The men have been in custody since their arrest in Newark, Del., on Jan. 16, 2020, just days before law enforcement believed they planned to drive to Richmond to commit acts of terror. They pleaded guilty to various felonies on June 11 of this year.

Monday’s hearing was the first time Mathews’ and Lemley’s families were in attendance during court proceedings — at least at any of the hearings the Free Press has covered in person.

Mathews’ father waved to his son as he was led into the courtroom in an orange prison jumpsuit; soon after, his mother entered the court, leaning forward in her seat, looking intently at her son throughout much of the day.

Shortly before the hearing began, prosecuting attorney Thomas Windom and various FBI case agents were busy displaying evidence on a table in the courtroom. Later, an FBI agent would be sworn in to go through the evidence item by item.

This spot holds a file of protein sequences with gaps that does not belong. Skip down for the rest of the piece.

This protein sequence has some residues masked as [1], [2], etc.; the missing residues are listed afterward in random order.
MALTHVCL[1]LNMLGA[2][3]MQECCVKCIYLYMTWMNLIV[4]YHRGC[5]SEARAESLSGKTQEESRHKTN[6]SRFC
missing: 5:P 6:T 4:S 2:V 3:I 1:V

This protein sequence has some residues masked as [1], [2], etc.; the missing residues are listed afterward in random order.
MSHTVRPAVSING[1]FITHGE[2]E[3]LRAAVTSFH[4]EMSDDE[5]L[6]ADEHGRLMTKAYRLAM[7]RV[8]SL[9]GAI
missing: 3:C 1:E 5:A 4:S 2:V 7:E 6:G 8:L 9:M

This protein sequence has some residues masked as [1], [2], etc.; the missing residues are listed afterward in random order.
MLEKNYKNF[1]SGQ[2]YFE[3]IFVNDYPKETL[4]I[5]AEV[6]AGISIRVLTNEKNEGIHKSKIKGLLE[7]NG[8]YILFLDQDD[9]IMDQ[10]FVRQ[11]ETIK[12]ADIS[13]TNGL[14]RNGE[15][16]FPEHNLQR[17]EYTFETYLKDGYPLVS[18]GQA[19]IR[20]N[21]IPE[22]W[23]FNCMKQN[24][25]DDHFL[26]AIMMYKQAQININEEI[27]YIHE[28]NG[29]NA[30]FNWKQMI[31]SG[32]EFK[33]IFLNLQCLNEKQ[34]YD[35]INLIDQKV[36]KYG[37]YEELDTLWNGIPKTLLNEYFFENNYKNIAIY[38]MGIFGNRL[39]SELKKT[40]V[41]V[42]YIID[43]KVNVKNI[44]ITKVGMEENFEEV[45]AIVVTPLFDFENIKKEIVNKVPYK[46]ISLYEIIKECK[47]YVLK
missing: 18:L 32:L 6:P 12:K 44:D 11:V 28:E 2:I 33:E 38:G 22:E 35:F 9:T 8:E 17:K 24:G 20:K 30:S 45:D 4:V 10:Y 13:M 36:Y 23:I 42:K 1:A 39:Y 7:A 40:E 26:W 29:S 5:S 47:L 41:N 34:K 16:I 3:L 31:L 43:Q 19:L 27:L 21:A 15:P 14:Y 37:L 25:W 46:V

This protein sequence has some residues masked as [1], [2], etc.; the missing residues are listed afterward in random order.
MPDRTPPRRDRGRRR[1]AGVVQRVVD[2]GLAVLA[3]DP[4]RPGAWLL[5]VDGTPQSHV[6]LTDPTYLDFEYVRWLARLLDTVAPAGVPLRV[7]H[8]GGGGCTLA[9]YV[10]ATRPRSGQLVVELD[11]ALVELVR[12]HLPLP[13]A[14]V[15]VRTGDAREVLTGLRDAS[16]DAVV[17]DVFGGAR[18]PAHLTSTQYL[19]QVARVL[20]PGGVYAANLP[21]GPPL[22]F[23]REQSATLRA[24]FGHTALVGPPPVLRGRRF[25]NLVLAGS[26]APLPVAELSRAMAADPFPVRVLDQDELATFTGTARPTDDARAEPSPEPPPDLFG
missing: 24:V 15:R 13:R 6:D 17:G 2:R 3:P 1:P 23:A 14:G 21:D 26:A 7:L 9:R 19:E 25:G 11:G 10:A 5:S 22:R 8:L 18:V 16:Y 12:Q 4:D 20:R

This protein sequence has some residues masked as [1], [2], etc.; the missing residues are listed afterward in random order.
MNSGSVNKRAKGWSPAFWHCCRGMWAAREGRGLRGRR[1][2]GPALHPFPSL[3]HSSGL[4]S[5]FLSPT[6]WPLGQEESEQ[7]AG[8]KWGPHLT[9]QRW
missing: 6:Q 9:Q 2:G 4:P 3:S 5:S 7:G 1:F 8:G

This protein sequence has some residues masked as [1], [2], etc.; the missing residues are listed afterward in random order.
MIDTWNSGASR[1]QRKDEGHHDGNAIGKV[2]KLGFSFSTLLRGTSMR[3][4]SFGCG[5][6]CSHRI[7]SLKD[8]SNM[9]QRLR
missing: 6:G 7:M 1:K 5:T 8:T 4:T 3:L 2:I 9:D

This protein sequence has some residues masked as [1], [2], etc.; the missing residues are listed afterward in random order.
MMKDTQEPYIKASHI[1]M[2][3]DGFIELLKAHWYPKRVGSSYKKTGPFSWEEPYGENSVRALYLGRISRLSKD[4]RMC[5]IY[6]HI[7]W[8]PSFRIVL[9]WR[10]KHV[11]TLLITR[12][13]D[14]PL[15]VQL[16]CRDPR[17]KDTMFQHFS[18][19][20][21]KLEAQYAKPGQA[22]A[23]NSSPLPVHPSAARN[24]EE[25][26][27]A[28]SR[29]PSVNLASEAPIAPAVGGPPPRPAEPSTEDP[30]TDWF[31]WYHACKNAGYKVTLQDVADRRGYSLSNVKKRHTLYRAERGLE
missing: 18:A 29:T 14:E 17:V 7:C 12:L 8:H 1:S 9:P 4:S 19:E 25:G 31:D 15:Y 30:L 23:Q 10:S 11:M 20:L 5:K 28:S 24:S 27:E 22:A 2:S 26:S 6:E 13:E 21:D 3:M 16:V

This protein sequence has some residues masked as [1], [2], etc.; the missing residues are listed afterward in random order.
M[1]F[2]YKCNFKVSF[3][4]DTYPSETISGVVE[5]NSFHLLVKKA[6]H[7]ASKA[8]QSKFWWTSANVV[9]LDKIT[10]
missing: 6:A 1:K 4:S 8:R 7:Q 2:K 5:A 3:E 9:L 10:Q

The evidence — seized from the pair’s apartment — included a “sniper rifle,” a homemade “assault-style rifle” (or “ghost gun”), a night-vision scope, a thermal-imaging scope, hundreds of rounds of ammunition, tactical gear, various supplies and neo-Nazi propaganda.

While the men were not charged — and did not plead guilty to — federal terrorism offences, Windom told Judge Theodore Chuang that Mathews and Lemley should receive stiffer sentences because their crimes were committed with the “intent” to promote an act of terror.

The prosecution is seeking a sentence of 25 years for both men — minus time already served. There is no parole in the U.S. federal prison system.

Windom pushed back against the contention — repeatedly raised by the defence attorneys — that Mathews and Lemley’s conduct amounted to “rambling” and “idle chatter,” arguing instead that the two men had every intention of perpetrating mass violence.